Grayson was thankful to be home. For the soft clothes, and the fresh warm air, and the alcohol’s affect on his brain. He was thankful for all the things he didn’t smell.

Before the meal was over, his family would make a toast in his honor and then point their eyes at him like the unfeeling barrels of a firing squad, imploring him to say something. After all the solitude he was surprised to find he needed a minute alone. Before the toast could come Grayson shot out of his seat, banging his knee on the dining room table and making all the silverware shiver in fear, and he lumbered to the bathroom.

He was sweltering and he splashed cool water from the vanity onto his face and the back of his neck. He dried himself with the powder blue hand towel and then steadied himself by placing his palms on the wall on either side of the mirror. He looked old.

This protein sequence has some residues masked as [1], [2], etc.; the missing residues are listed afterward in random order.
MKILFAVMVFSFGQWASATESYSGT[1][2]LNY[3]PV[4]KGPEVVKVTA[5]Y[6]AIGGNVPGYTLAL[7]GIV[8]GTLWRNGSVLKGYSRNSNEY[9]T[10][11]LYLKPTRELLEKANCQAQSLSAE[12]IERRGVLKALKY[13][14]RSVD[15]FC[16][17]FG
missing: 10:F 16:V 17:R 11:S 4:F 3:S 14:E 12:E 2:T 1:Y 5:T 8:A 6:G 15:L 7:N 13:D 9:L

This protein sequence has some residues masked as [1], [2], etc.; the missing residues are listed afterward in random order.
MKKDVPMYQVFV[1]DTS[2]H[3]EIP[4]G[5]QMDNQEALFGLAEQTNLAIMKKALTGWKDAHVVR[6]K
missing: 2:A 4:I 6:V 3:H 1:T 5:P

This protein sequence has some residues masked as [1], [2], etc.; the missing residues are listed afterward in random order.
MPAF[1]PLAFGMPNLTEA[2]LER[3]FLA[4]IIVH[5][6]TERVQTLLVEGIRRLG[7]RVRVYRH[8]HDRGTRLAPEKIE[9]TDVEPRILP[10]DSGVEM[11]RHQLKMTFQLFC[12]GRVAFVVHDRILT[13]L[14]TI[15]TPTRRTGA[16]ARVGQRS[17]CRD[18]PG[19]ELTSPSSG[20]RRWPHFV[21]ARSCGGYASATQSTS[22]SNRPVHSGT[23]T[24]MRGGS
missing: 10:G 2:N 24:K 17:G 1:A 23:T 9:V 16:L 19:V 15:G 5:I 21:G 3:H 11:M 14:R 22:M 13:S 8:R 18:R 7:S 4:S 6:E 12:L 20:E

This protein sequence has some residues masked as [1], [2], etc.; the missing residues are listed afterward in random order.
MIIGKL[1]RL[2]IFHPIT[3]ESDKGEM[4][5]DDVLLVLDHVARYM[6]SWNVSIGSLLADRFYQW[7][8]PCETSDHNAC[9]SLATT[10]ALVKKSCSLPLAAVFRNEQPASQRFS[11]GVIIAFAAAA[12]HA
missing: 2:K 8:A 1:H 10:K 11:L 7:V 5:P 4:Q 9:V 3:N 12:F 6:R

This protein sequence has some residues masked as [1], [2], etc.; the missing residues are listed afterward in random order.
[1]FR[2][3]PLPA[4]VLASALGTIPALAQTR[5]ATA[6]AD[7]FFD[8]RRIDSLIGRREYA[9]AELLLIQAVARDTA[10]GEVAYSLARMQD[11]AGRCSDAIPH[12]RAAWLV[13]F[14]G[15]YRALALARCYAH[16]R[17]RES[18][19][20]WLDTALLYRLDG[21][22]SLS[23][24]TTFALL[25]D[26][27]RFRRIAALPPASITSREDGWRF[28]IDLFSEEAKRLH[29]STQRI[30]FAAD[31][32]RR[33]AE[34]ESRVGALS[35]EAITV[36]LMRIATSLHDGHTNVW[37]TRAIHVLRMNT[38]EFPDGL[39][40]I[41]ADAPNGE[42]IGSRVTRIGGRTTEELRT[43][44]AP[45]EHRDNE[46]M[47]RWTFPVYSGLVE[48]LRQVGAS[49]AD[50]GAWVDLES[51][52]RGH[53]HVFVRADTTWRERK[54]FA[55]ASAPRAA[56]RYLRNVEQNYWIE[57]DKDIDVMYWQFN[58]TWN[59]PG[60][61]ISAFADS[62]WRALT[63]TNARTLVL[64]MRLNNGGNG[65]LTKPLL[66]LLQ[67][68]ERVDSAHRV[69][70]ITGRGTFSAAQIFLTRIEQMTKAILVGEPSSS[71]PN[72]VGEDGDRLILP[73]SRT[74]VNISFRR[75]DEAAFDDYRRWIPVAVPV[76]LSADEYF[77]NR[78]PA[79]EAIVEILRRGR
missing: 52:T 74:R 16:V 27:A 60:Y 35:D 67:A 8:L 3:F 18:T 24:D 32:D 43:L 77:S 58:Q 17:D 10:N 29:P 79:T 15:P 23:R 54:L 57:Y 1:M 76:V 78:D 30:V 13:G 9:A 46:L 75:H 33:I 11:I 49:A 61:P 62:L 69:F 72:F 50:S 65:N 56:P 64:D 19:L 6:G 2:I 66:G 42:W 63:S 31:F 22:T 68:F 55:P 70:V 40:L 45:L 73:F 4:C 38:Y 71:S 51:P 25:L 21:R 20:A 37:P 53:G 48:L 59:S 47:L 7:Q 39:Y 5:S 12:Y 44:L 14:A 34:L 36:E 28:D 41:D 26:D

Three years of solitary on Tau Telesto had taken their toll. Prison was a special sort of hell. On the one hand, he looked toned, strong even. There hadn’t been much in the way of entertainment out there, so exercise became the default mode of staving off insanity. With twice Earth’s surface gravity, simple bodyweight drills had disproportionate results. But at the same time, he’d gone completely gray. His skin was pale and his wrinkles were deep. His blood pressure was erratic and his movements too forceful. He shook it off, flushed the unused toilet, and flipped off the light.


And suddenly he was back on Telesto. The four walls were close enough to touch from the center of the cell. It was dark, and water dripped nearby, mocking him. His heart raged against the cage of his ribs and he let out an animal scream as he shouldered through the bathroom door, spraying splinters over the red and gold ornamentation of the living room’s Persian rug. His throat was tight and he swiped at the open air as his chest heaved.

Grayson’s father calmed the grandkids. “It swings inward, darling. Pull, not push,” said his mother in a strong but soothing tone. “Come sit down. Finish eating.”

Yes, Telesto had taken a toll; one it would never stop taking for the rest of his days.

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